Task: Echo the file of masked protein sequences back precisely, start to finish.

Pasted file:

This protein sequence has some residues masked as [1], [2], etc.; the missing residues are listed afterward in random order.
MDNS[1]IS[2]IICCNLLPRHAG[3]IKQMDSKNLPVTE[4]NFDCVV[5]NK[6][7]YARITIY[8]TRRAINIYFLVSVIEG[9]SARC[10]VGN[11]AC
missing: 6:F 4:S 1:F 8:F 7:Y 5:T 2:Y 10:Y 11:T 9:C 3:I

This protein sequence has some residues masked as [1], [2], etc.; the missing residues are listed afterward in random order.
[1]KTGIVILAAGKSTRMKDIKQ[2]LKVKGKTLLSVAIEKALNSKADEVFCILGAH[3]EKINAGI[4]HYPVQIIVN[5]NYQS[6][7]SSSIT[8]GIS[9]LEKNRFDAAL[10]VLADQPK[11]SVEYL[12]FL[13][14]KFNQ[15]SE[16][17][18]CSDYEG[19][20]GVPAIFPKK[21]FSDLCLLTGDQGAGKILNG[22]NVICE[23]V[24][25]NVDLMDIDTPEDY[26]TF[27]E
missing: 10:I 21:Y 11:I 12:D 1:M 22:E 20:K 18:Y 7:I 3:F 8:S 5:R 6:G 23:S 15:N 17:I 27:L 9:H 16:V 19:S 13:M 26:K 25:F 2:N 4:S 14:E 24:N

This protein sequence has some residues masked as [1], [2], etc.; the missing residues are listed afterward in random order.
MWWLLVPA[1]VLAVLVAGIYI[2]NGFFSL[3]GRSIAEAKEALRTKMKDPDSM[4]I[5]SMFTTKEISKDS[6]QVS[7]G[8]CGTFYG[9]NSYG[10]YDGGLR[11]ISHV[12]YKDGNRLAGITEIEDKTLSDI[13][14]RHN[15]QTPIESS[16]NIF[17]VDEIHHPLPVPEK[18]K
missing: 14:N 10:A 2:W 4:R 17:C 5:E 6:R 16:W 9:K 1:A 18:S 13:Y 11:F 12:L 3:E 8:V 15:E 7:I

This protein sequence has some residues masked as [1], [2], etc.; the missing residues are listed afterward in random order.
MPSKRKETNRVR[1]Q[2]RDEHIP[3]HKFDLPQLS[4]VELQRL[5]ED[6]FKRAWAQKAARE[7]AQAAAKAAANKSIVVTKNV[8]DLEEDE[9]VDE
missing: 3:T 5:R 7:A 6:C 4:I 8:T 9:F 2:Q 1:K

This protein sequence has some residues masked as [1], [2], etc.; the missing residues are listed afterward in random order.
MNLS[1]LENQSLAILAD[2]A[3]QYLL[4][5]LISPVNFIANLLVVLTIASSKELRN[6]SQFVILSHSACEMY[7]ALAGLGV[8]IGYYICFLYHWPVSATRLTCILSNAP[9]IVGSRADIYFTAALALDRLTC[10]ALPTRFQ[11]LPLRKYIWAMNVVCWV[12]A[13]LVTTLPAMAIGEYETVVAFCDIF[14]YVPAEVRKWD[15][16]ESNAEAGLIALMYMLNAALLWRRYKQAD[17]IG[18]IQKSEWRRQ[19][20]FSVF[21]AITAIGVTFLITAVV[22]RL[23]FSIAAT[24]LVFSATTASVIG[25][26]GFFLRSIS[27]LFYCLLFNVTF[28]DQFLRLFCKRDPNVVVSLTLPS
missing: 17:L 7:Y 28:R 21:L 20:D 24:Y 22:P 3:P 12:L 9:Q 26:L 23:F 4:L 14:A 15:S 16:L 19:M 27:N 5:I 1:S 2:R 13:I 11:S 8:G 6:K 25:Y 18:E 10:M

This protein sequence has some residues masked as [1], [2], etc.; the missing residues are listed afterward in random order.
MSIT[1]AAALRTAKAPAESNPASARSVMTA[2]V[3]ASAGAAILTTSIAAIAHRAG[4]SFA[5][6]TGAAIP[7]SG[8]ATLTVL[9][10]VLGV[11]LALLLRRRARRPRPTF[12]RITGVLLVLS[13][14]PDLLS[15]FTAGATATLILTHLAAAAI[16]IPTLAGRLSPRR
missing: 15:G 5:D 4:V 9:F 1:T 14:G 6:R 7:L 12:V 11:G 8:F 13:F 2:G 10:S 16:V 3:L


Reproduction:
This protein sequence has some residues masked as [1], [2], etc.; the missing residues are listed afterward in random order.
MDNS[1]IS[2]IICCNLLPRHAG[3]IKQMDSKNLPVTE[4]NFDCVV[5]NK[6][7]YARITIY[8]TRRAINIYFLVSVIEG[9]SARC[10]VGN[11]AC
missing: 6:F 4:S 1:F 8:F 7:Y 5:T 2:Y 10:Y 11:T 9:C 3:I

This protein sequence has some residues masked as [1], [2], etc.; the missing residues are listed afterward in random order.
[1]KTGIVILAAGKSTRMKDIKQ[2]LKVKGKTLLSVAIEKALNSKADEVFCILGAH[3]EKINAGI[4]HYPVQIIVN[5]NYQS[6][7]SSSIT[8]GIS[9]LEKNRFDAAL[10]VLADQPK[11]SVEYL[12]FL[13][14]KFNQ[15]SE[16][17][18]CSDYEG[19][20]GVPAIFPKK[21]FSDLCLLTGDQGAGKILNG[22]NVICE[23]V[24][25]NVDLMDIDTPEDY[26]TF[27]E
missing: 10:I 21:Y 11:I 12:D 1:M 22:E 20:K 18:Y 7:I 3:F 8:S 5:R 6:G 23:S 15:N 17:I 27:L 9:H 16:V 19:S 13:M 26:K 25:F 2:N 4:S 14:E 24:N

This protein sequence has some residues masked as [1], [2], etc.; the missing residues are listed afterward in random order.
MWWLLVPA[1]VLAVLVAGIYI[2]NGFFSL[3]GRSIAEAKEALRTKMKDPDSM[4]I[5]SMFTTKEISKDS[6]QVS[7]G[8]CGTFYG[9]NSYG[10]YDGGLR[11]ISHV[12]YKDGNRLAGITEIEDKTLSDI[13][14]RHN[15]QTPIESS[16]NIF[17]VDEIHHPLPVPEK[18]K
missing: 14:N 10:A 2:W 4:R 17:C 5:E 6:R 16:W 9:K 1:A 18:S 13:Y 11:F 12:L 3:E 8:V 15:E 7:I

This protein sequence has some residues masked as [1], [2], etc.; the missing residues are listed afterward in random order.
MPSKRKETNRVR[1]Q[2]RDEHIP[3]HKFDLPQLS[4]VELQRL[5]ED[6]FKRAWAQKAARE[7]AQAAAKAAANKSIVVTKNV[8]DLEEDE[9]VDE
missing: 3:T 5:R 7:A 6:C 4:I 8:T 9:F 2:Q 1:K

This protein sequence has some residues masked as [1], [2], etc.; the missing residues are listed afterward in random order.
MNLS[1]LENQSLAILAD[2]A[3]QYLL[4][5]LISPVNFIANLLVVLTIASSKELRN[6]SQFVILSHSACEMY[7]ALAGLGV[8]IGYYICFLYHWPVSATRLTCILSNAP[9]IVGSRADIYFTAALALDRLTC[10]ALPTRFQ[11]LPLRKYIWAMNVVCWV[12]A[13]LVTTLPAMAIGEYETVVAFCDIF[14]YVPAEVRKWD[15][16]ESNAEAGLIALMYMLNAALLWRRYKQAD[17]IG[18]IQKSEWRRQ[19][20]FSVF[21]AITAIGVTFLITAVV[22]RL[23]FSIAAT[24]LVFSATTASVIG[25][26]GFFLRSIS[27]LFYCLLFNVTF[28]DQFLRLFCKRDPNVVVSLTLPS
missing: 17:L 7:Y 28:R 21:L 20:D 24:Y 22:P 3:P 12:L 9:Q 26:L 23:F 4:L 14:A 15:S 16:L 19:M 27:N 5:I 1:S 2:R 13:I 11:S 8:G 6:K 25:Y 18:E 10:M

This protein sequence has some residues masked as [1], [2], etc.; the missing residues are listed afterward in random order.
MSIT[1]AAALRTAKAPAESNPASARSVMTA[2]V[3]ASAGAAILTTSIAAIAHRAG[4]SFA[5][6]TGAAIP[7]SG[8]ATLTVL[9][10]VLGV[11]LALLLRRRARRPRPTF[12]RITGVLLVLS[13][14]PDLLS[15]FTAGATATLILTHLAAAAI[16]IPTLAGRLSPRR
missing: 15:G 5:D 4:V 9:F 1:T 14:G 6:R 7:L 12:V 11:G 8:F 13:F 2:G 10:S 16:V 3:L